Lee Richardson Zoo

Southern three-banded armadillo

Order Cingulata – Anteaters, armadillos, and sloths
Family Dasypodidae - armadillos

Scientific name:  Tolypeutes matacus


DescriptionThe southern three-banded armadillo ranges from 8” to 12.5” in length and weigh between 1.00-1.59 kg (2.2-3.5 lbs). Armadillos are the last extant mammals that have a hard shell made from ossified dermal tissue (carapace) that covers a majority of its body. The carapace is separated by three folds of skin, which allow for flexibility and locomotion. Black to white-colored hairs may be interspersed on the carapace and underbellies. The hind limbs have five digits while forelimbs have four digits. The forelimb digits have large powerful claws used for digging and gathering food while the second, third, and fourth hind limbs digits have hoof-like claws. Unlike most other species of armadillos they have relatively short thick tails.

Home RangeSouth America particularly Argentina, Bolivia, Brazil, and Paraguay


Habitat typeGrassland, open plains, marshland between scattered forests, where they utilize abandoned burrows of other species.



Reproductive habits: Sexual maturity is reached at an age of 9 to 12 months. The exact mating system for the species is unknown but it is believed breeding occurs between October and January, pairing of individuals occurs during this time. Although in captivity birthing occurs year round. Young are born after an approximately 120 day gestational period with only one born per year. At birth young weigh about 0.25 lbs or 113 grams. Care after birth is solely the responsibility of the female. After birth, the young are suckled by the mother for approximately 10 weeks. Young are precocial at birth, meaning they have the ability of coordinated movements like walking and rolling themselves into a ball. They are born blind and deaf until three to four weeks of age. The carapace at birth is flexible and leathery and hardens within a few days of birth.


Diet in WildArmadillos are omnivores with a varied diet including invertebrates especially ants, termites, and beetle larvae during the dry season (July to November) and fruits during the summer rains.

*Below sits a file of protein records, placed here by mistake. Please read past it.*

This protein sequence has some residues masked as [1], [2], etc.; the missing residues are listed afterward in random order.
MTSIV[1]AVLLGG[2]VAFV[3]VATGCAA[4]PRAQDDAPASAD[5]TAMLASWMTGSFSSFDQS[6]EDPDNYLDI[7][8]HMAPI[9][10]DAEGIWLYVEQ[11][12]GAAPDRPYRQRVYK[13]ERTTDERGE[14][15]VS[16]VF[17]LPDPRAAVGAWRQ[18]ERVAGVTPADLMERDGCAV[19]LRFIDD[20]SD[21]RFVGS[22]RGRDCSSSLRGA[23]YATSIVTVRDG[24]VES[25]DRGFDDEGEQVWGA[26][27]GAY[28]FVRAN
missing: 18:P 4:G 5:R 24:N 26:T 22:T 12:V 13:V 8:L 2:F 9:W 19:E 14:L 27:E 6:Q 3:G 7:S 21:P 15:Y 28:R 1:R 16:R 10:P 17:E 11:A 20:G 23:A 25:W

Diet in ZooMazuri insectivore pellets, fruit/starch and mealworms.


General InfoThe southern three-banded armadillo is a diurnal species. Three banded armadillos are the only two species of armadillo that can roll itself into a perfect spherical shape completely enclosing itself in its’ armor. The edges between the shells and extremities can be left slightly open then if touched by a predator it can snap it together like a steal trap. They walk on their hind limbs while only the tips of their foreclaws touching the ground. Even with this odd gait they have the ability to run relatively rapidly. Southern three-banded armadillos tend to be mostly solitary animals, but there have been accounts of multiple individuals being found sleeping together during the winter time and breeding season. To forage they probe the ground with their snouts and use their large front claws to tear into ant and termite nests and prise off tree bark.



Conservation Status:  The IUCN Red List of Threatened species lists the southern three-banded armadillo as near threatened with a decreasing population. Declines are due mainly to ease of hunting by humans and destruction of habitat for agriculture use.



Grzimek, Bernhard, Devra G. Kleiman, and Melissa C. MacDade. "Family: Armadillos." Grzimek's Animal Life Encyclopedia. 2nd ed. Vol. 13. Detroit: Thomson/Gale, 2004. 181-89. IUCN 2013. IUCN Red List of Threatened Species. Version 2013.2. . Nowak, Ronald M. "Xenarthra; Family Dasypodidae, Armadillos." Walker's Mammals of the World. 6th ed. Vol. 1. Baltimore: Johns Hopkins UP, 1999. 158-65. "Southern Three-banded Armadillo (Tolypeutes Matacus)." Southern Three-banded Armadillo Videos, Photos and Facts. N.p., n.d. Web. 03 Feb. 2014.